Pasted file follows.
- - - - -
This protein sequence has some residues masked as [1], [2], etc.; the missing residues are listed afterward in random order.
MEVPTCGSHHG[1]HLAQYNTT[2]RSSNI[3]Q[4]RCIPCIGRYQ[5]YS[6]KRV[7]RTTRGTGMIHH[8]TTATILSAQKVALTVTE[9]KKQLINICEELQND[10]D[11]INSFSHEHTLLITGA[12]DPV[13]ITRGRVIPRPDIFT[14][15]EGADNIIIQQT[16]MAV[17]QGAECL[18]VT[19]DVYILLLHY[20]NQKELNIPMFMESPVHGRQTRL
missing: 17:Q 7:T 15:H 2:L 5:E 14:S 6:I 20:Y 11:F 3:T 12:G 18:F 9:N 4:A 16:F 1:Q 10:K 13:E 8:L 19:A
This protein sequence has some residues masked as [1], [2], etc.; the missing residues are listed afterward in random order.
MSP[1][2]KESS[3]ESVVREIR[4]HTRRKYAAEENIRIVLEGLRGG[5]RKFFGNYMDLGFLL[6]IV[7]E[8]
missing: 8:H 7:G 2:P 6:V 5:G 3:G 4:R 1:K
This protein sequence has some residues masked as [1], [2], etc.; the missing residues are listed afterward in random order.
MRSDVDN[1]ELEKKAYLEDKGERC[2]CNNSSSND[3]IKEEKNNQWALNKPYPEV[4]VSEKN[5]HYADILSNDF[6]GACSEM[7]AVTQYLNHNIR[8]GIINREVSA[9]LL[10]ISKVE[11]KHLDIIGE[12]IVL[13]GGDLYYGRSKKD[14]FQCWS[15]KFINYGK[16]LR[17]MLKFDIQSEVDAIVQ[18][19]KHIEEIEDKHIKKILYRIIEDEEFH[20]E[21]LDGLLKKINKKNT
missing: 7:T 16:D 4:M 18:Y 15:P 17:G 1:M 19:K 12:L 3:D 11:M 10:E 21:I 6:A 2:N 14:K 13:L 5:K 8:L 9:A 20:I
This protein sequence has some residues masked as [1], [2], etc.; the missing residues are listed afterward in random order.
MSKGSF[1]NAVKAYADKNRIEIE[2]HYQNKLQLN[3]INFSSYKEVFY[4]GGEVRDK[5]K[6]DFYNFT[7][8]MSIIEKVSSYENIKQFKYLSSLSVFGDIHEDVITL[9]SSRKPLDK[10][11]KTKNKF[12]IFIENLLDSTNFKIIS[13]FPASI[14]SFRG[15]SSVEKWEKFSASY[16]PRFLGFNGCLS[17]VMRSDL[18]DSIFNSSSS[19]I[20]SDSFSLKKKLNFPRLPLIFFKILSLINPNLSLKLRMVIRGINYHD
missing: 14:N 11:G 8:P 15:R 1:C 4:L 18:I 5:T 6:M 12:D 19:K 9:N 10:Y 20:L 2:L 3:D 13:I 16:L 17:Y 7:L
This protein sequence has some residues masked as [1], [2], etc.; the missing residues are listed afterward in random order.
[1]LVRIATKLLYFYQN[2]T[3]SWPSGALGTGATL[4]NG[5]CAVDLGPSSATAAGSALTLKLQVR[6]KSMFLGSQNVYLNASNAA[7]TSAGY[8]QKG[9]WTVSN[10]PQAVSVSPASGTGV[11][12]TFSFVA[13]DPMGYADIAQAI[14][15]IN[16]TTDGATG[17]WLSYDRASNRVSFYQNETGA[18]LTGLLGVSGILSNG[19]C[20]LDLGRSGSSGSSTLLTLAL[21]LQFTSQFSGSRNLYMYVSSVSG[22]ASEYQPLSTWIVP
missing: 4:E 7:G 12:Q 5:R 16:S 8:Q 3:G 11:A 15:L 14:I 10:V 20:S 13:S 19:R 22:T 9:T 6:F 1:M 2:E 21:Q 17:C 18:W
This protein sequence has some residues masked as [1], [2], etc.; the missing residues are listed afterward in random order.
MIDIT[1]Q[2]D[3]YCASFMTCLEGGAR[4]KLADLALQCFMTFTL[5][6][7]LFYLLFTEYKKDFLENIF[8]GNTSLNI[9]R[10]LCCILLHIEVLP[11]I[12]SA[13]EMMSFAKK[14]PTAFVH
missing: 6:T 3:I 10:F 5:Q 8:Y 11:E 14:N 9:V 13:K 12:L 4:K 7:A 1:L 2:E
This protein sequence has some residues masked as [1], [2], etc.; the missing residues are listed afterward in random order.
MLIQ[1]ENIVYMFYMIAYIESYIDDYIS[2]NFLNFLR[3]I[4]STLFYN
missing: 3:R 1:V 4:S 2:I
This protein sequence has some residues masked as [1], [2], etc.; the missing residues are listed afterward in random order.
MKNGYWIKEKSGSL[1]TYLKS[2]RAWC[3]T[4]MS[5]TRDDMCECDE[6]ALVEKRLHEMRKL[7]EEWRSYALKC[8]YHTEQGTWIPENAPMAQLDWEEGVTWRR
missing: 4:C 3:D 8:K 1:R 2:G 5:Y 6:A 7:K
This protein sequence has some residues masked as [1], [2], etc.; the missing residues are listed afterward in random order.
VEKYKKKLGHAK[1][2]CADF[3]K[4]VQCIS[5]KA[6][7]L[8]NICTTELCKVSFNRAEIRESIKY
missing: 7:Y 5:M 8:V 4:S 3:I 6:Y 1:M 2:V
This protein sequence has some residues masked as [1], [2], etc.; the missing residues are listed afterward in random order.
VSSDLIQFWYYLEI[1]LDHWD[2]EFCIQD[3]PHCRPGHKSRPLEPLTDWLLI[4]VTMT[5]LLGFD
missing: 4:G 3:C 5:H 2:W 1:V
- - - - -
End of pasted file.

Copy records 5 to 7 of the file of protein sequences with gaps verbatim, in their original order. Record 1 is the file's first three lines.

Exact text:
This protein sequence has some residues masked as [1], [2], etc.; the missing residues are listed afterward in random order.
[1]LVRIATKLLYFYQN[2]T[3]SWPSGALGTGATL[4]NG[5]CAVDLGPSSATAAGSALTLKLQVR[6]KSMFLGSQNVYLNASNAA[7]TSAGY[8]QKG[9]WTVSN[10]PQAVSVSPASGTGV[11][12]TFSFVA[13]DPMGYADIAQAI[14][15]IN[16]TTDGATG[17]WLSYDRASNRVSFYQNETGA[18]LTGLLGVSGILSNG[19]C[20]LDLGRSGSSGSSTLLTLAL[21]LQFTSQFSGSRNLYMYVSSVSG[22]ASEYQPLSTWIVP
missing: 4:E 7:G 12:Q 5:R 16:S 8:Q 3:G 11:A 15:L 14:I 10:V 20:S 13:S 19:R 22:T 9:T 6:F 1:M 2:E 21:Q 17:C 18:W
This protein sequence has some residues masked as [1], [2], etc.; the missing residues are listed afterward in random order.
MIDIT[1]Q[2]D[3]YCASFMTCLEGGAR[4]KLADLALQCFMTFTL[5][6][7]LFYLLFTEYKKDFLENIF[8]GNTSLNI[9]R[10]LCCILLHIEVLP[11]I[12]SA[13]EMMSFAKK[14]PTAFVH
missing: 6:T 3:I 10:F 5:Q 8:Y 11:E 14:N 9:V 13:K 12:L 4:K 7:A 1:L 2:E
This protein sequence has some residues masked as [1], [2], etc.; the missing residues are listed afterward in random order.
MLIQ[1]ENIVYMFYMIAYIESYIDDYIS[2]NFLNFLR[3]I[4]STLFYN
missing: 3:R 1:V 4:S 2:I